On Sunday, December 4, 1966, at 2 p.m., Opening Day ceremonies for the new Shoreline Library begin with speeches by county officials and library staff. Those in attendance are invited to enjoy refreshments served by members of the Shoreline Library Guild and to tour the new two-story library. Located at NE 174th Street and 5th Avenue NE, the library was designed by architects James Bell and Donald Greve and built by contractor Harold O. Sternberg at a total cost of $153,351. With a collection of 30,000 items, the new Shoreline Library becomes the King County Library System's first area reference center in the north end of the county.
Shoreline's Early Libraries
Starting in 1912 the Richmond Beach Library provided access to books for residents in the Shoreline area, extending from the shores of Puget Sound to those of Lake Washington between North Seattle and the Snohomish County line. A second small library, the Richmond Highlands Library, was opened in 1944. But with the development of rail, roads, and highways, regional growth quickly expanded the suburbs outside of Seattle. King County's north-end population density began to shift away from waterfront locations and toward residential development in the central portions of Shoreline, the unincorporated community taking its name from the school district that served it.
The Shoreline Library began in 1947 in a 450-square-foot war-surplus building at N 178th Street and Linden Avenue N. Although small, it served the community for more than a decade but by 1959 the community needed a larger library and more library services. Library board member Barbara Sand led a campaign to raise $45,000 to buy a building site and hire an architect. An informational pamphlet was written and distributed titled "Our Vanishing Library," which was used to raise public awareness and support for a new library.
Raising Money for the New Library
Much of the fundraising was done door-to-door in the community, with the Shoreline Lions Club helping out by hosting a benefit dance at Parker's Ballroom, the long-lived dancehall at 170th and Aurora. When an initial amount of money was raised, the board applied for and received a conditional-use permit to allow the library to be built in a residential area at E 174th and 50th Ave NE. KCLS agreed to provide a book collection and library staff while the building and site were the responsibility of the city of Shoreline. Community fundraising yielded enough money to pay for a site (three lots) and to hire architects James Bell and Donald Greve.
Construction began but, despite great enthusiasm and support, the money raised amounted to little more than a third of the cost of construction and in 1961, after only a shell of the building was completed, the project was halted for lack of funds. That year the state legislature passed a law allowing the creation of Local Improvement Districts (LID) for library construction in rural (unincorporated) communities. The Shoreline Library board, headed by John Spellman (b. 1926), who would go on to serve as a King County commissioner, county executive, and governor of Washington, established an LID to help fund a $100,000 Shoreline Library that would be 6,400 square-feet in size. Public information meetings were long and contentious; some residents did not want the library funded through extra taxation. The LID measure was challenged and eventually struck down by the state supreme court as unconstitutional, leaving Shoreline with only the bones of a library building, and costs rising.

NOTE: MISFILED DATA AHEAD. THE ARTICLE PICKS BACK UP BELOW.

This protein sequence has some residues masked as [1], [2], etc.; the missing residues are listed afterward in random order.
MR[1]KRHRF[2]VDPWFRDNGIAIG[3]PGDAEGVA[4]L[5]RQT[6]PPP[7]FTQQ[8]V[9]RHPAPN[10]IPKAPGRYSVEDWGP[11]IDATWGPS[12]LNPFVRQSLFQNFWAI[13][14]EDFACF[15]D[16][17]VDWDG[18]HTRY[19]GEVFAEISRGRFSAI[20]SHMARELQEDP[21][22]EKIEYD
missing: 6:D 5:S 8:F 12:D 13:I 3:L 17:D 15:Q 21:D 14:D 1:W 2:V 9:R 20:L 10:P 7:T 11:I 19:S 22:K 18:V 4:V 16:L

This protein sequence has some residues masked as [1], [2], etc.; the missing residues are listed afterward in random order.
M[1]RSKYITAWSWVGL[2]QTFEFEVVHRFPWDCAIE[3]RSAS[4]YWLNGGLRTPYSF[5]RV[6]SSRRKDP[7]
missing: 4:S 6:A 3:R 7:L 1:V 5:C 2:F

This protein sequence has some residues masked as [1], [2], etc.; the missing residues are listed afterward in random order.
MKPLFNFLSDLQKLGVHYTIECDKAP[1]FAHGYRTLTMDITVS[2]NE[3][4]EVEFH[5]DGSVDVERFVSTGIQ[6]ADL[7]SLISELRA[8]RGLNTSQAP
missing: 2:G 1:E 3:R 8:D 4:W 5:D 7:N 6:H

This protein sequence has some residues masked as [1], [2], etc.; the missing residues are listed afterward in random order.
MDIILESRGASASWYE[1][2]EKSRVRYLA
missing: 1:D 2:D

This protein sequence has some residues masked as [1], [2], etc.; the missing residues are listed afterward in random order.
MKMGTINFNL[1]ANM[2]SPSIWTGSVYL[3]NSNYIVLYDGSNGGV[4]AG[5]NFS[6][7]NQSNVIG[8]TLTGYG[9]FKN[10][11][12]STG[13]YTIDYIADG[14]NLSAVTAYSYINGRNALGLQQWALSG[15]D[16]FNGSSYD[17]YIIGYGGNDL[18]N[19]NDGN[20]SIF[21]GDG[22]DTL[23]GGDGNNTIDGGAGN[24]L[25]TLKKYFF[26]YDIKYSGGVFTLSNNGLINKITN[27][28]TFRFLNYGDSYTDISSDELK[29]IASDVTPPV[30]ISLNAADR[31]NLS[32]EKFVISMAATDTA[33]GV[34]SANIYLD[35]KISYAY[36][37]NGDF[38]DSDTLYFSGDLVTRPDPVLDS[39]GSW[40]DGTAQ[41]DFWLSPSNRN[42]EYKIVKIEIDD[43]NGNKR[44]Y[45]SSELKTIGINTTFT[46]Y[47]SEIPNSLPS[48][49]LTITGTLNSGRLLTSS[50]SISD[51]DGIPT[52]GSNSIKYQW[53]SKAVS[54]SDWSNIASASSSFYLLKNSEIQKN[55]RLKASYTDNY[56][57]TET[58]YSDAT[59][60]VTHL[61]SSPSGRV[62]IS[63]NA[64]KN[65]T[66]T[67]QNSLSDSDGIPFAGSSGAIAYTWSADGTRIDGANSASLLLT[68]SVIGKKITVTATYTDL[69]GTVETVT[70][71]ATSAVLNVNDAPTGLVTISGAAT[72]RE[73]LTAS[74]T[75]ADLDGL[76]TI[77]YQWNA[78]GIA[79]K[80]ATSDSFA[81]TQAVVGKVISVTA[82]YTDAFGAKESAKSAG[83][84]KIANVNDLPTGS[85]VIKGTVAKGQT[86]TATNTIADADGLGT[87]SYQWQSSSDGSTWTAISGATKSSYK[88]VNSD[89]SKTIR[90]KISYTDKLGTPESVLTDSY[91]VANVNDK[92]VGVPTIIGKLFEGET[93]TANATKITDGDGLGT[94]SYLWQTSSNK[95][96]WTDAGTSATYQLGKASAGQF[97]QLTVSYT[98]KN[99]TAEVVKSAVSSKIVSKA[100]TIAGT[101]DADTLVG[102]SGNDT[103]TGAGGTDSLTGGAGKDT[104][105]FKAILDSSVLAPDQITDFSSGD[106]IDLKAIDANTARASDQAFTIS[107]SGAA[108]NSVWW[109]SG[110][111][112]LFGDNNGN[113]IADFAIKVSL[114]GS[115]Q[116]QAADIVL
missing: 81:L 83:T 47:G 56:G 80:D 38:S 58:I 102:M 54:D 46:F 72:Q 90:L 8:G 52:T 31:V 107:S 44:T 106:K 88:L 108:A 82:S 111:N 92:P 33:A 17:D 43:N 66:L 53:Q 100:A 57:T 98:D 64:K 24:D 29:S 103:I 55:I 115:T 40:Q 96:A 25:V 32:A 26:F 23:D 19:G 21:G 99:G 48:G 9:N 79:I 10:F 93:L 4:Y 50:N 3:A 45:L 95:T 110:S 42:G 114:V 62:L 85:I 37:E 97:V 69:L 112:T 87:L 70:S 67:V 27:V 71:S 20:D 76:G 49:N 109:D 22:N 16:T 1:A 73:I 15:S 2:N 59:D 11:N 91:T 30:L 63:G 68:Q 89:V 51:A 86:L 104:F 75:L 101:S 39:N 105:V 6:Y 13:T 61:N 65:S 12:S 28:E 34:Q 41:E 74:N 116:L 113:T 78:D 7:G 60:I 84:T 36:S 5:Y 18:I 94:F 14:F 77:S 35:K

Fortunately federal funding for rural library construction became available in 1964, making it possible to bring the library to completion. In order to obtain the federal funds, the Shoreline Library annexed into the King County Library System in 1965 and the land and building were turned over to KCLS.
A Grand Opening
The long-awaited new Shoreline Library was dedicated on Sunday, December 4, 1966. Richard Albrecht of the Shoreline Library Board officiated as Master of Ceremonies at the opening day event. He was followed by King County Commissioner-elect John Spellman and King County Commissioner Scott Wallace, who spoke of the many years of planning, fundraising, and hard work that had brought the community a quality, modern library. The audience was then invited to enjoy coffee and to tour the new library, with its adult collection on the main floor and children's and meeting rooms on the upper level. The building was of modular construction, each floor approximately 3,000 square feet in size.
The new Shoreline Library opened for regular business the following day under the supervision of librarian Kathleen Sherman. With a collection of 30,000 books as well as research and study materials, magazines, phonograph records, and 16 mm film, the Shoreline Library was designated as an area reference center for the county's north end.
The Shoreline area's population at the time was approximately 43,000. With the opening of the Shoreline Library, the Richmond Highlands Library was closed with its staff reassigned to Shoreline. The Richmond Beach Library, which had joined KCLS back in 1944, remained in service, and some of the money raised in the fundraising efforts went to improvements at that library.
The Shoreline Library that opened in 1966 served the community until 1992, when it was closed, and half the collection moved to a temporary location (the other half went into storage) to allow demolition of the old building and construction of a larger new library on the site. That Shoreline Library, which opened in 1993, continues to serve the greater Shoreline area, including parts of North Seattle and southern Snohomish County.